Whatever the problem with your septic system (tank or leaching field), we have the knowledge and experience to solve it. For septic tank emptying in the Outaouais region, contact Pompage Septique Dinel.
The septic tank is the gateway to domestic wastewater treatment. It separates liquids from solids and creates the necessary conditions for the process of decomposition of decontamination to begin.
A conventional tank usually has two compartments. The mass of wastewater from your house, called the influent, enters the first tank compartment and its flow slows down so that the heavier solids are deposited at the bottom of the compartment while the lighter ones float to the surface. The solids that accumulate at the bottom of the tank are called sludge, while the lighter solids (grease and fats) that form a mass floating on the surface of the liquid are called scum. Wastewater remains between the sludge and the scum. Microorganisms, including bacteria and other elements, contribute to the natural decomposition of the waste. The sludge and scum are eventually digested, compacting into lower volumes. This is the first step in purifying your home's wastewater.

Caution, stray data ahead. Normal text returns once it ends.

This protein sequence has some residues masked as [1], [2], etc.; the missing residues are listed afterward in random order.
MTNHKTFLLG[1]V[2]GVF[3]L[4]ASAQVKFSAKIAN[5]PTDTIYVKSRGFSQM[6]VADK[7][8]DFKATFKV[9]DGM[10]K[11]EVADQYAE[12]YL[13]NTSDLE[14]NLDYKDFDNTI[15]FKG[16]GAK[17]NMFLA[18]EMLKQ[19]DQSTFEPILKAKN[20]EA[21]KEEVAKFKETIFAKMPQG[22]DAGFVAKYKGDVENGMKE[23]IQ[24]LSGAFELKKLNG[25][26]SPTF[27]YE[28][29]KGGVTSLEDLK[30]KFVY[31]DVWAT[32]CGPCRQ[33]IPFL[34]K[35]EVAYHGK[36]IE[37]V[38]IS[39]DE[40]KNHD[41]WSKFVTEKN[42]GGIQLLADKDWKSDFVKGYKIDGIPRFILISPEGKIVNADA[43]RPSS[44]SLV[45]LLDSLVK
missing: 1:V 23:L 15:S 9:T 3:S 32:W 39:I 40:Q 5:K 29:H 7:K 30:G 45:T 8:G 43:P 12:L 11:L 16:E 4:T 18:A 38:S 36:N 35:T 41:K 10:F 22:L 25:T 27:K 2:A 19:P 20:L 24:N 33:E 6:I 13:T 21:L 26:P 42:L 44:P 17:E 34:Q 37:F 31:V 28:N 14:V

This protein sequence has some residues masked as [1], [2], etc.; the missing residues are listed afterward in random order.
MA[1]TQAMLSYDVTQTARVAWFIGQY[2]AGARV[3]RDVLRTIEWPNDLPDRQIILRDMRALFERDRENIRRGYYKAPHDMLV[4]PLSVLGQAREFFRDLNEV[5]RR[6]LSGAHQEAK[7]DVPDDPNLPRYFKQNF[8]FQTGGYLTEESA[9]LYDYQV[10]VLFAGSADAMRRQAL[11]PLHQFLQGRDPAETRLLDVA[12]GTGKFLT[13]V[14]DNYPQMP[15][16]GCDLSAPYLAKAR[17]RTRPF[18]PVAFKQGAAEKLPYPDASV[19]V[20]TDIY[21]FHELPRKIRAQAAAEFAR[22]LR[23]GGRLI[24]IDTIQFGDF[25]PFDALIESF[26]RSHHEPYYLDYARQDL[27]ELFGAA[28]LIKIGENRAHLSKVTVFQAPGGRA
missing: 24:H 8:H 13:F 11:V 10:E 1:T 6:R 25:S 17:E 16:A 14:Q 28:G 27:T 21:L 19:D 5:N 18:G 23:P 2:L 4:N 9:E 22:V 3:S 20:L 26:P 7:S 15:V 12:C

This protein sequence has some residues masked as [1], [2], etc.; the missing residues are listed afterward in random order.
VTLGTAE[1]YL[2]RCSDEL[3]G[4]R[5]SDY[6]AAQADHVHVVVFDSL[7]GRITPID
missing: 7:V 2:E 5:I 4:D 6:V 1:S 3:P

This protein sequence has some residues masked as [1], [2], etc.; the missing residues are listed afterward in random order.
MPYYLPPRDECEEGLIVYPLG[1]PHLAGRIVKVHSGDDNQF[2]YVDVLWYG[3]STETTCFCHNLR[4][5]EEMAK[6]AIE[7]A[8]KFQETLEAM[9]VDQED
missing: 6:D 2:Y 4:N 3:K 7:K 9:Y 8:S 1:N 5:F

When the first chamber of the tank is filled, the wastewater begins to flow to the second chamber. The septic tank compartments are designed so that only the liquid (not sludge or foam) can pass from the first chamber to the second chamber. As the influent builds up in the first chamber, and the second chamber is filled, an equal volume of partially treated liquid flows from the first chamber to the second, while an equal volume flows out into the leaching field. The water flowing into the leaching field is called the effluent.
The leaching field is designed to continue the treatment of wastewater. A network of perforated pipes (or clay tiles) in the perimeter of the purification field allows the effluent to be distributed in the natural soil (or backfill). A distribution tank is also sometimes used at the head of the pipes to help spread the effluent more evenly. Holes in the pipes allow the effluent to flow into the soil. The soil then acts as a filter and its microorganisms digest and remove the remaining impurities (such as suspended solids and/or bacteria) from the effluent. Finally, purified water eventually reaches the groundwater tables.